Fitch Solutions, a research subsidiary firm of the Credit Ratings Agency, Fitch Ratings has projected Tanzania’s GDP to grow by 5.2 percent in 2021. This growth forecast compares favourably with the average GDP growth rate of emerging markets.
Based on Q3 2020 data released by the National Bureau of Statistics (NBS), real GDP expanded by 4.5 percent year-on-year in Q3 2020, slightly up from 4.0 percent in Q2 2020 during the peak of the COVID-19 infections and related restrictions in Tanzania. However, the joint figures represent the slowest quarterly expansion since 2017.
Meanwhile, Tanzania has made the unlikely claim that it has had no new Covid-19 cases since April 2020, with a lack of any major restrictions aimed at controlling the virus thus allowing domestic economic conditions to return to some form of normality over the course of the year.
According to the research firm, GDP for emerging markets is projected to grow by 7.2 percent in 2021. However, there is cause for alarm over the reliability of data provided by the Tanzanian National Bureau of Statistics, thus Fitch Solutions cautions that Tanzania’s economic outlook might not be as robust as headline figures suggest.
These notwithstanding, one of the main growth drivers in Tanzania will be private consumption, which is likely to contribute 4.0 percentage points to GDP growth in 2021. As the absence of any social distancing measures or restrictions continues in the country, this should allow commercial activities to function as normal. Fitch Solutions adduces that a strong population growth of about 3 percent per year will boost the potential consumer base, while household real disposable income will be supported by weak price growth. This will further register an inflation rate at an average of 4.2 percent in 2021, compared to a 6.9 percent average between 2010 and 2020.
Furthermore, fixed investment will also support GDP growth in 2021 by adding 2.4 percentage points. Fitch Solutions indicates that this is due to President John Magufuli’s strong focus on infrastructure investment in recent years, as part of Tanzania’s Five-Year Plan. While this plan ends in 2021, the trend is likely to persist in the quarters ahead, the research firm asserts. Tanzania has drafted a new Five-Year Plan spanning from 2021 to 2026. The plan is worth TZ114.8 trillion, an equivalent of US$49.3 billion, which is to focus on increasing access to finance for SMEs, strengthening the capacity for industrial production, and infrastructure development.
While Tanzania will struggle to attract the private sector investment outlined as part of the plan from abroad given its waning appeal for investment, Chinese investment support will ensure that gross fixed investment remains strong in the quarters ahead. Already, two Chinese firms- China Civil Engineering Company and China Railway Construction Limited have won the contract to build a TZ3.1 trillion, an equivalent of US$1.3 billion, railway between Mwanza and Isaka.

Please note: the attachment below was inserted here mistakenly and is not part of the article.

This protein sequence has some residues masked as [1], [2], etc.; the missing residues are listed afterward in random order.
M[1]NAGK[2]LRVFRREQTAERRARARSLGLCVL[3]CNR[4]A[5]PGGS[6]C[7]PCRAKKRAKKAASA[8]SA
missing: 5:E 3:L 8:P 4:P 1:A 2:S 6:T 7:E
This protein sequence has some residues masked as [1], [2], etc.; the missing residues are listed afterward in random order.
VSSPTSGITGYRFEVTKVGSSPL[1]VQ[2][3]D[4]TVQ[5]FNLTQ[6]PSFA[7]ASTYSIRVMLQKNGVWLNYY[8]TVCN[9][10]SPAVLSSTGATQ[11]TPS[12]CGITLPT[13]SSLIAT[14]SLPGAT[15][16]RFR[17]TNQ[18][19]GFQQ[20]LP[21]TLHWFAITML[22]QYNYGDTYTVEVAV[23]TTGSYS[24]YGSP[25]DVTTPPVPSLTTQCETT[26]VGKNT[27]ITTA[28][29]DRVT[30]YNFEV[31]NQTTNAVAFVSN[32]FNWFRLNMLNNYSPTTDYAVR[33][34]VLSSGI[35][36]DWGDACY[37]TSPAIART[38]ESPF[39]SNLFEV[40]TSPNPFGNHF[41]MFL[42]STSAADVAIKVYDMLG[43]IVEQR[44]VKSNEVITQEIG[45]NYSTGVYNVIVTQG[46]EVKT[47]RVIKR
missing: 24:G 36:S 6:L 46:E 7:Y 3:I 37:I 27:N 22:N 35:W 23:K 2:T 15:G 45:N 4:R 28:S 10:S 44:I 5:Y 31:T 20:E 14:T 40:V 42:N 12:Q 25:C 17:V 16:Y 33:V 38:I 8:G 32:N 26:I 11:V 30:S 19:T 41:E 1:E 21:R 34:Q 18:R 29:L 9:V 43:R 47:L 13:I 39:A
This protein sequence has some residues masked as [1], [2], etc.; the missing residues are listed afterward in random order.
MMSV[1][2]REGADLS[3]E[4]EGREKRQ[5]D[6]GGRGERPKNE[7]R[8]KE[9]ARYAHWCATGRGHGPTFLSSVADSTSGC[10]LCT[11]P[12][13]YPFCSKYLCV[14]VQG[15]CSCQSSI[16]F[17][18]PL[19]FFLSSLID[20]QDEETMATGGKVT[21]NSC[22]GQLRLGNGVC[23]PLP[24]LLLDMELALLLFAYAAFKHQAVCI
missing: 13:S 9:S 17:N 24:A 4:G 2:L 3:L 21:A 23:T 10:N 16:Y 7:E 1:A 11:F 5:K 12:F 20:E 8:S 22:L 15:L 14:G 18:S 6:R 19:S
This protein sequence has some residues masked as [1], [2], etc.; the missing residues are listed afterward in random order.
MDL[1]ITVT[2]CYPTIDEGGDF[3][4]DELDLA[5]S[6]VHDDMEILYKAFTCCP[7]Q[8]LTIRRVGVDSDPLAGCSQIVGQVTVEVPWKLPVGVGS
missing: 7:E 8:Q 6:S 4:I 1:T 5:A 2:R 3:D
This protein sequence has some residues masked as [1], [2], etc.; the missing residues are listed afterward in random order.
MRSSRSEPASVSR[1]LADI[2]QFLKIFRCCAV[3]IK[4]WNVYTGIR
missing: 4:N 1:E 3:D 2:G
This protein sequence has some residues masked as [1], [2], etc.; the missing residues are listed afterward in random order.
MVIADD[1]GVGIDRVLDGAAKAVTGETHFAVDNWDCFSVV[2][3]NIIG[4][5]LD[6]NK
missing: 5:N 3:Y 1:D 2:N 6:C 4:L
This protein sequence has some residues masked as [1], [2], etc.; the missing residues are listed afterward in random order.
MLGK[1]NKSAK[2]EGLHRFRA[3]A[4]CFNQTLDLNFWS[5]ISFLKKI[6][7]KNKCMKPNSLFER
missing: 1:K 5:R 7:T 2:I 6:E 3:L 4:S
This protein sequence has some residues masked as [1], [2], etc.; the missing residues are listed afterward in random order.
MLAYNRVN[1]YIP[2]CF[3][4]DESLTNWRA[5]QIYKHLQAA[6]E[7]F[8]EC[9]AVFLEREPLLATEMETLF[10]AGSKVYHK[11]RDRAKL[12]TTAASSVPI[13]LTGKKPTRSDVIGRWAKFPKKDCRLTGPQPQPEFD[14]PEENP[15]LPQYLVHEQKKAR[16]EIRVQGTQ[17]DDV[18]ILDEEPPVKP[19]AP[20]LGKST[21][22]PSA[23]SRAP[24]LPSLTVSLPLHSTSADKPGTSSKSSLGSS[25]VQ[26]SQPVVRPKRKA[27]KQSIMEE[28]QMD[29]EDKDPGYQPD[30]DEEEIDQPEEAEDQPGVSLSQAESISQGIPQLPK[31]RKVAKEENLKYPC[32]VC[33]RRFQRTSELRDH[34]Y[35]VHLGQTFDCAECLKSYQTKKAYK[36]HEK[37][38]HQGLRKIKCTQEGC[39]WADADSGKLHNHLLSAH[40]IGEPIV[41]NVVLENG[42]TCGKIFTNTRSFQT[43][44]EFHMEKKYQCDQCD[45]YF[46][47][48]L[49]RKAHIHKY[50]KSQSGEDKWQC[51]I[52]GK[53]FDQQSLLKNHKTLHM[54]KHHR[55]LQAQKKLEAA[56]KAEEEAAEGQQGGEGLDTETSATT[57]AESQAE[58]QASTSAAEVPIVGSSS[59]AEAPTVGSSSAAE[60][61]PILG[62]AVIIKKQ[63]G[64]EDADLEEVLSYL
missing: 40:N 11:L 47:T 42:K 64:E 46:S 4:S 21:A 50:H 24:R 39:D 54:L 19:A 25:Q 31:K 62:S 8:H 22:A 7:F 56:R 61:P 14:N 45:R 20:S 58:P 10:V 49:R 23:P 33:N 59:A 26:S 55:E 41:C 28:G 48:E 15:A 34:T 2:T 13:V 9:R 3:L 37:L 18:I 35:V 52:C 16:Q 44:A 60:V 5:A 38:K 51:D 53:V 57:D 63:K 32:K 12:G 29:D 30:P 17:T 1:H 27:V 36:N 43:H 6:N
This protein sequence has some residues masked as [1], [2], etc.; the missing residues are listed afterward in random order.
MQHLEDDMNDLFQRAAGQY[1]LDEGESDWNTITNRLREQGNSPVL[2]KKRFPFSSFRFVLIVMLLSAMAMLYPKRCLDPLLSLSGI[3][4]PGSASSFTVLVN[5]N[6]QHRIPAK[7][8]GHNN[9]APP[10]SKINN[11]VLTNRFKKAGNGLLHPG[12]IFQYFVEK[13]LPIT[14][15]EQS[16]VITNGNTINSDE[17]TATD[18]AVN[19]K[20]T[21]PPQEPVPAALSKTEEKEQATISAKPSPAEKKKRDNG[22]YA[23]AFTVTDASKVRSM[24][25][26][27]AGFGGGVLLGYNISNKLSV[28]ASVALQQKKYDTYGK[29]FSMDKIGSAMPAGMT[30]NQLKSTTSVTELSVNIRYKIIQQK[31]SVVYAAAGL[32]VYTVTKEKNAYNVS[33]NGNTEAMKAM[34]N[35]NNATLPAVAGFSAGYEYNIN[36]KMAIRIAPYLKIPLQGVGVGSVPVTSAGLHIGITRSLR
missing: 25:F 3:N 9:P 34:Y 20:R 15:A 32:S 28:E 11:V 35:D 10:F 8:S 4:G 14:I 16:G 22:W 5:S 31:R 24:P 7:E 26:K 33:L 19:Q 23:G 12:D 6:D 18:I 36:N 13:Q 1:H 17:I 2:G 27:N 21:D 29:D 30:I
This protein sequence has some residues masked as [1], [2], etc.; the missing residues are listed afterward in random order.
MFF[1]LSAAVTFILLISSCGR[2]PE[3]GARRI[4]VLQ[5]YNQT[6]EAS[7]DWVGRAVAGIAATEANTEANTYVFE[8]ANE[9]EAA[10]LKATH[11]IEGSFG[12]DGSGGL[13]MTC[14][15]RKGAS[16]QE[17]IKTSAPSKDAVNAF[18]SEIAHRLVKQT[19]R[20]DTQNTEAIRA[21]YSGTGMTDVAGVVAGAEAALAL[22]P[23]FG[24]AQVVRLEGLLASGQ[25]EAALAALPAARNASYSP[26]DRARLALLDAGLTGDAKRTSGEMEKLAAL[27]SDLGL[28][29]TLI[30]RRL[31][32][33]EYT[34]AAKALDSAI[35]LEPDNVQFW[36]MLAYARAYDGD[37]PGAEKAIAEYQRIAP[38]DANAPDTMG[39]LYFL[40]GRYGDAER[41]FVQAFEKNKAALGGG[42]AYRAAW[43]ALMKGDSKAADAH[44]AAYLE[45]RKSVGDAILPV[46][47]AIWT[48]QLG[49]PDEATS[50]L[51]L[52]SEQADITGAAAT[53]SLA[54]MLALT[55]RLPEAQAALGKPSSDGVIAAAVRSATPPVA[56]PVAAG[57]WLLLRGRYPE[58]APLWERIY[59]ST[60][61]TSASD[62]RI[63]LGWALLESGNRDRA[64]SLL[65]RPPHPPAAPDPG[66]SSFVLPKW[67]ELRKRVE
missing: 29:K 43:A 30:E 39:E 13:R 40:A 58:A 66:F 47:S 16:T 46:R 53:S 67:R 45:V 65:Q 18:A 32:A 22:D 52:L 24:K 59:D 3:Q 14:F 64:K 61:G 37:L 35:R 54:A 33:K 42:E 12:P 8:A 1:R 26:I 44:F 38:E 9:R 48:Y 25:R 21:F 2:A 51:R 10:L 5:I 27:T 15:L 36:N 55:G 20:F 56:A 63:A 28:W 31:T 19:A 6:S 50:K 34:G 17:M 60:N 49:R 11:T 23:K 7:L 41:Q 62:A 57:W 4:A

According to the research firm, the main drag on growth will come from the external sector. Net export is forecasted to fall by 1.6 percentage points. This will reflect strong growth in goods imports as domestic economic conditions improve which is likely to outweigh a rise in exports and a recovery in the travel sector. In the first three quarters of 2020, exports increased by 20.4 percent year-on-year, according to recent data provided by the Bank of Tanzania. This was attributed to the strong growth in global gold prices as investments in gold increased due to its quality as a safe haven. But as gold price is projected to fall from US$1,857 per ounce to US$1,850 per ounce this year, this should indicate a decline in the demand and export of gold slightly, thus the fall in overall exports.
In 2022, however, the research firm forecasts real GDP to improve to 6.2 percent, reflecting a continued improvement in domestic and external economic conditions. Private consumption is expected to contribute 4.2 percentage points to GDP growth, as the economic fallout of the pandemic continues to ease. Fixed investment is also expected to remain robust as it contributes 2.4 percentage points to GDP growth, whiles net exports fall slightly by 1.1 percentage points.